US Trying to Destroy the Rule of Law
George Bush Sides With Slobodan Milosevic and Nazi War Criminals, Against International Court
A new scandal affecting the Bush administration. One of the hallmarks of civilization and democracy is the "rule of law." Now the US federal government wants that to be dismantled, and has even been caught trying to bully other countries. Here are portions of an article originally appearing in the New York Times and being distributed by Transparency International, the anti-corruption organization.
U.S. suspends aid to 35 countries over new international court
by Elizabeth BeckerThe Bush administration suspended all American military assistance to 35 countries on July 2 because they refused to pledge to give American citizens immunity before the International Criminal Court.
The administration warned last year that any country that failed to give exemptions to Americans would lose such aid.
That includes training programs as well as financing of weapons and equipment purchases.
Some of the countries affected, like Colombia and Ecuador, are considered critical to the administration's efforts to bring stability to the Western Hemisphere. Others, like Croatia, are preparing to join NATO and were counting on American help to modernize their armed forces.
The new court is the world's first permanent forum for putting on trial people charged with genocide and other crimes against humanity.
The Bush administration strongly opposes it on the ground that Americans could be subjected to politically motivated prosecutions.
"There should be no misunderstanding, that the issue of protecting U.S. persons from the International Criminal Court will be a significant and pressing matter in our relations with every state," Ari Fleischer, the White House spokesman, said.
Prince Zeid Raad al-Hussein of Jordan, the president of the assembly of nations that signed the treaty establishing the court, said 90 countries had become members despite Bush's opposition.
"The US campaign has not had a negative effect on the establishment of this court," said the prince, who is his country's ambassador to the United Nations. "We have a court in place, a very fine panel of judges, a prosecutor, and we should be fully running by the end of the year."
Lincoln P. Bloomfield Jr., the US assistant secretary for political military affairs, admitted that the administration wants to remain outside the court's purview, especially with a rise in the number of war crimes charges against American officials.
"Our opposition is not meant to be a lack of respect for the jurists involved in the I.C.C.," Mr. Bloomfield said. "It is concern that there could be politically motivated charges against American citizens. Several standing officials have been under war crimes indictment in Belgium this year for their roles in the 1991 gulf war."
He said those included Vice President Dick Cheney and Secretary of State Colin L. Powell.The Progress Report points out -- Bloomfield failed to explain why these indictments should not lead to court trials to settle the charges. Why is the US government afraid of a trial?Supporters of the court dismissed that argument, saying the Belgian court is a national body with very different rules from those of the new international court, which has safeguards that would help protect American officials if they are innocent.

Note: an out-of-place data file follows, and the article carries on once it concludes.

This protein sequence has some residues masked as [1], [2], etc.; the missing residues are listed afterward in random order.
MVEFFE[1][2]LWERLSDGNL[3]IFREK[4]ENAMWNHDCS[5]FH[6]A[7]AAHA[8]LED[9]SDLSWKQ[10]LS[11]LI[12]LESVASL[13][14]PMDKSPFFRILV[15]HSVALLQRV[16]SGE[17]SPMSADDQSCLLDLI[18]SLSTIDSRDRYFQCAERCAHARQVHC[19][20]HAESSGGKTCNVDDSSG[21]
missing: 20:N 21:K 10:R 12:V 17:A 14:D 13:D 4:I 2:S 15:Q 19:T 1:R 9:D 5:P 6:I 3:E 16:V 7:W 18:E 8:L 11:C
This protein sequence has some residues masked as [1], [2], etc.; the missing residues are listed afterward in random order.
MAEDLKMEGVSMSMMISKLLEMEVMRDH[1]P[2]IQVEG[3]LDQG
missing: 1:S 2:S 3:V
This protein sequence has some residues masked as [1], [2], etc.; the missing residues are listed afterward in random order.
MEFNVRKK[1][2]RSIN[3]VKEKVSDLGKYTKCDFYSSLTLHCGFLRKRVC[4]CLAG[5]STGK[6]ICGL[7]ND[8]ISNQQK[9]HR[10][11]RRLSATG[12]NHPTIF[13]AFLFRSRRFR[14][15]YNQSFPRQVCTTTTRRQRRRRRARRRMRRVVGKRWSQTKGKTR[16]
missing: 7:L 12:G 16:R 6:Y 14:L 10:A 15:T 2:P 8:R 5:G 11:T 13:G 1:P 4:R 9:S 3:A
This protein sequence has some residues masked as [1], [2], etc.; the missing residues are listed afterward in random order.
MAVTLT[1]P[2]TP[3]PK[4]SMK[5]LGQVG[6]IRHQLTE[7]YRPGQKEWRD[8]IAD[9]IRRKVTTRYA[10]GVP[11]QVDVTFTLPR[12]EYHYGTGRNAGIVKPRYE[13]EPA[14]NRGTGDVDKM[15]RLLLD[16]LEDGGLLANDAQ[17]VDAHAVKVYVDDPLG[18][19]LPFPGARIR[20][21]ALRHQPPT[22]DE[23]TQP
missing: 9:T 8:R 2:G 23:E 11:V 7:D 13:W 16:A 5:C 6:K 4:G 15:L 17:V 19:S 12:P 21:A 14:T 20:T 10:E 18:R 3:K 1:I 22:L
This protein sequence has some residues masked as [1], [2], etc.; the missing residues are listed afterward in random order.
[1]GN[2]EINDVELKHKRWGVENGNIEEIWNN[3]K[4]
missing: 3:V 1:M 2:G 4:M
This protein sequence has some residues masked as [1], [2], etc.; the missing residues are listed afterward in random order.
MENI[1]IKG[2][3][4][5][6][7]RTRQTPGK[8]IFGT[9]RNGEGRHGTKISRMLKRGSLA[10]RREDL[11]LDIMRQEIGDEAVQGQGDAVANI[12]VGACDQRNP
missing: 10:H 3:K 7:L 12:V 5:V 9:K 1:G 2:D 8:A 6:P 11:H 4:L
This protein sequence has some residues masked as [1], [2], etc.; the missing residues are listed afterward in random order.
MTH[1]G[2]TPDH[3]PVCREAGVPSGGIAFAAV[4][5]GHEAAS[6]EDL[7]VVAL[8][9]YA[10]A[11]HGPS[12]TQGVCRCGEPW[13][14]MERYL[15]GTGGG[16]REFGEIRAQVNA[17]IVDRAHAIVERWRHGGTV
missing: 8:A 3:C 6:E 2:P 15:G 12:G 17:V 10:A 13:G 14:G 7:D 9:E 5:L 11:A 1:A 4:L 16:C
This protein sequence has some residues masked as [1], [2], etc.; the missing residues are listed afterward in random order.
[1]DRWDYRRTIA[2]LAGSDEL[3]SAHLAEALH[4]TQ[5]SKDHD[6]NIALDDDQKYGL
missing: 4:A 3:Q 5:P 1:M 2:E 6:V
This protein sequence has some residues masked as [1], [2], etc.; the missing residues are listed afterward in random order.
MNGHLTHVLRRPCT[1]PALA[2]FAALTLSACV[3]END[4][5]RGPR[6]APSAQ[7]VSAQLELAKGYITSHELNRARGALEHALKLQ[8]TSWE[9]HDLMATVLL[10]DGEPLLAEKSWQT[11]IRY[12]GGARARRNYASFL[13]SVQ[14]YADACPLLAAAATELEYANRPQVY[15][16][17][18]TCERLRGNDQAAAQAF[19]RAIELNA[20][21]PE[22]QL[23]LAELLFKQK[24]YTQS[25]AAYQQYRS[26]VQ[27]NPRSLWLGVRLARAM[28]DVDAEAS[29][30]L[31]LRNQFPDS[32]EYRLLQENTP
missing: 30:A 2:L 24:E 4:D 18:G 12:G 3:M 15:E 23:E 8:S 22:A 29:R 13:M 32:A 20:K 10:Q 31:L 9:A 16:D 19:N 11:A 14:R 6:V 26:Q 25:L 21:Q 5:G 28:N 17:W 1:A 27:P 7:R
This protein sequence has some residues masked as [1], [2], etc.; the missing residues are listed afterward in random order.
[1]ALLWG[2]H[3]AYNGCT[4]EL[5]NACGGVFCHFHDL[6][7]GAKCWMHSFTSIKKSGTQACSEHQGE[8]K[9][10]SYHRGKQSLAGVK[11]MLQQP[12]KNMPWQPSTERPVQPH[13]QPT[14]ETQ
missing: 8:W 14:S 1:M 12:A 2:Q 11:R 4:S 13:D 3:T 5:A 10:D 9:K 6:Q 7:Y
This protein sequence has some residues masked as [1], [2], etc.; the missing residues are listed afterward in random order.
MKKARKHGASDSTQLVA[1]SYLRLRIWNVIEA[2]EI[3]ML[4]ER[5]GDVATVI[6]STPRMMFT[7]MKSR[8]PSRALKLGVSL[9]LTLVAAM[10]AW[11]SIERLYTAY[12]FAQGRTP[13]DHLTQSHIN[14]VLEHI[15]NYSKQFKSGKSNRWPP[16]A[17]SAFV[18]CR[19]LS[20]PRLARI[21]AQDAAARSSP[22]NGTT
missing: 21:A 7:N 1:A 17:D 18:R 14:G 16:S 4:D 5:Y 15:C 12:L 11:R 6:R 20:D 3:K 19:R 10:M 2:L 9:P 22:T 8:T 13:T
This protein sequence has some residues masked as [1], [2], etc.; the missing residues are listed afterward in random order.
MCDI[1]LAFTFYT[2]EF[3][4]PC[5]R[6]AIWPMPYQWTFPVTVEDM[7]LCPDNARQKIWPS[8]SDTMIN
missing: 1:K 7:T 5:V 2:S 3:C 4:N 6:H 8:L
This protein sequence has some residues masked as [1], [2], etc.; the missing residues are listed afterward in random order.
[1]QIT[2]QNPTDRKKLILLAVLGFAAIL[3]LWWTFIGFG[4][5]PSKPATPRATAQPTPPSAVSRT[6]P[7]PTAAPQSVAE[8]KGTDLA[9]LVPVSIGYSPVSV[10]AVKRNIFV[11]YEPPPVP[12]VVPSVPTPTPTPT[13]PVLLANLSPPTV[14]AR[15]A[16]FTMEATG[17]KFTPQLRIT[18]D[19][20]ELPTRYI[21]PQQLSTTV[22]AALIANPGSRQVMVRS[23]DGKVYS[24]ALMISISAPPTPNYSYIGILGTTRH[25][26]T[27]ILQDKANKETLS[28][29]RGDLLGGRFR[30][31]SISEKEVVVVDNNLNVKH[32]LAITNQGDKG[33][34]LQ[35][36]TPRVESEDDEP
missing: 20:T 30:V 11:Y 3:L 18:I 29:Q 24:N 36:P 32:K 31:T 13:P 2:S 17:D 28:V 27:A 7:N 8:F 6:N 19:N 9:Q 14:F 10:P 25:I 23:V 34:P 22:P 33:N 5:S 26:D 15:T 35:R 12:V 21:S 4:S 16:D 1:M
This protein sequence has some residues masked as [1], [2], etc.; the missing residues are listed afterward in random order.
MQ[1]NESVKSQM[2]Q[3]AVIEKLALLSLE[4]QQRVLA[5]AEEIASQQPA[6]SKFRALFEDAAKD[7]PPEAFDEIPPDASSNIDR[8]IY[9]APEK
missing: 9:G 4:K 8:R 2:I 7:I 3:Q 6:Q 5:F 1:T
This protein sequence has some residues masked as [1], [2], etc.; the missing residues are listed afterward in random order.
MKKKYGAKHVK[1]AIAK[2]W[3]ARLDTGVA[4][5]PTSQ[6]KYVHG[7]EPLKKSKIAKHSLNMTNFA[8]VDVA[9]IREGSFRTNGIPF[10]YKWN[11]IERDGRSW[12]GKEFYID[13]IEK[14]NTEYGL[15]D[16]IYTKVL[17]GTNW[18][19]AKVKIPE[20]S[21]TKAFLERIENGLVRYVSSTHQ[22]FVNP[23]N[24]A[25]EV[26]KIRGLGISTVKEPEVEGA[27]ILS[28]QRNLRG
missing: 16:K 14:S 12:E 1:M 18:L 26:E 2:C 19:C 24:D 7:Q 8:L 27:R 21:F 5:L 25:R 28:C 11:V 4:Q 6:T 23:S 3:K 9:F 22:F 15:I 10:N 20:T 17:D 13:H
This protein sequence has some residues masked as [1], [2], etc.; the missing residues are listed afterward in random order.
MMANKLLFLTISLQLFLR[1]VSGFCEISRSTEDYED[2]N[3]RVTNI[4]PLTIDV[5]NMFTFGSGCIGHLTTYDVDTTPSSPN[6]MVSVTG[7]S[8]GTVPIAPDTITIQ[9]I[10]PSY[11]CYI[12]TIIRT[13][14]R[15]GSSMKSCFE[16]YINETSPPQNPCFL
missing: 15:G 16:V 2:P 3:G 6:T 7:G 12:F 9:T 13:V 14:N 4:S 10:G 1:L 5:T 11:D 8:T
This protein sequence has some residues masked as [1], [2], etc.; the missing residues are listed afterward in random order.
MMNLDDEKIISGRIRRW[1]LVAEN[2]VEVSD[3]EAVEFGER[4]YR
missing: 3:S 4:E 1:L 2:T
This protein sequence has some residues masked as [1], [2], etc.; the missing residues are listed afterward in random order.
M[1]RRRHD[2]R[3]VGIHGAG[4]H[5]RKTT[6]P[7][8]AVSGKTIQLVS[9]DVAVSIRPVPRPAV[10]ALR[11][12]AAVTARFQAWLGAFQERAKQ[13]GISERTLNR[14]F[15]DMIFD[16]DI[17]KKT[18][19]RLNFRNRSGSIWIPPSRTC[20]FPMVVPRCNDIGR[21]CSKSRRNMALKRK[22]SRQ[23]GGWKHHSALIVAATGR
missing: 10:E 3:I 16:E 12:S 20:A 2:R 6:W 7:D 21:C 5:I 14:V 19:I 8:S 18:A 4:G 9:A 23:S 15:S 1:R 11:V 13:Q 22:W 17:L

Richard Dicker, a director of Human Rights Watch in New York, which has lobbied for the court's creation, said the suspension of military aid today amounted to a defeat for Bush.
"This policy is creating a dilemma where the administration has to chose between military cooperation with democratic nations and this campaign of ideology against the international criminal court," he said. "I've never seen a sanctions regime aimed at countries that believe in the rule of law rather than ones that commit human rights abuses."The Progress Report points out -- the US is penalizing countries that agree to an international court of law. The US government is seeking a special privilege -- let's see, in Serbia, that would have made it impossible to put Slobodan Milosevic on trial. In Germany in 1945, that would have made it impossible to put Nazi war criminals on trial. Does the Bush administration really want to overturn the principle behind those war crimes trials?Senior administration officials said the announcement should not be seen as a permanent freeze on all military aid to the 35 countries. That was little comfort to the nations that lost military assistance. Richard A. Boucher, the State Department spokesman, said the July 1 cutoff would have differing impacts on the countries.
The Progress Report says -- we have shocking news for the Bush administration. The purpose of a trial is not to please the defendant, but to decide justice. The US government's idea, that no U.S. people should be put on trial unless they feel like it, is completely ridiculous. Imagine if Bush's idea were the custom throughout the United States.
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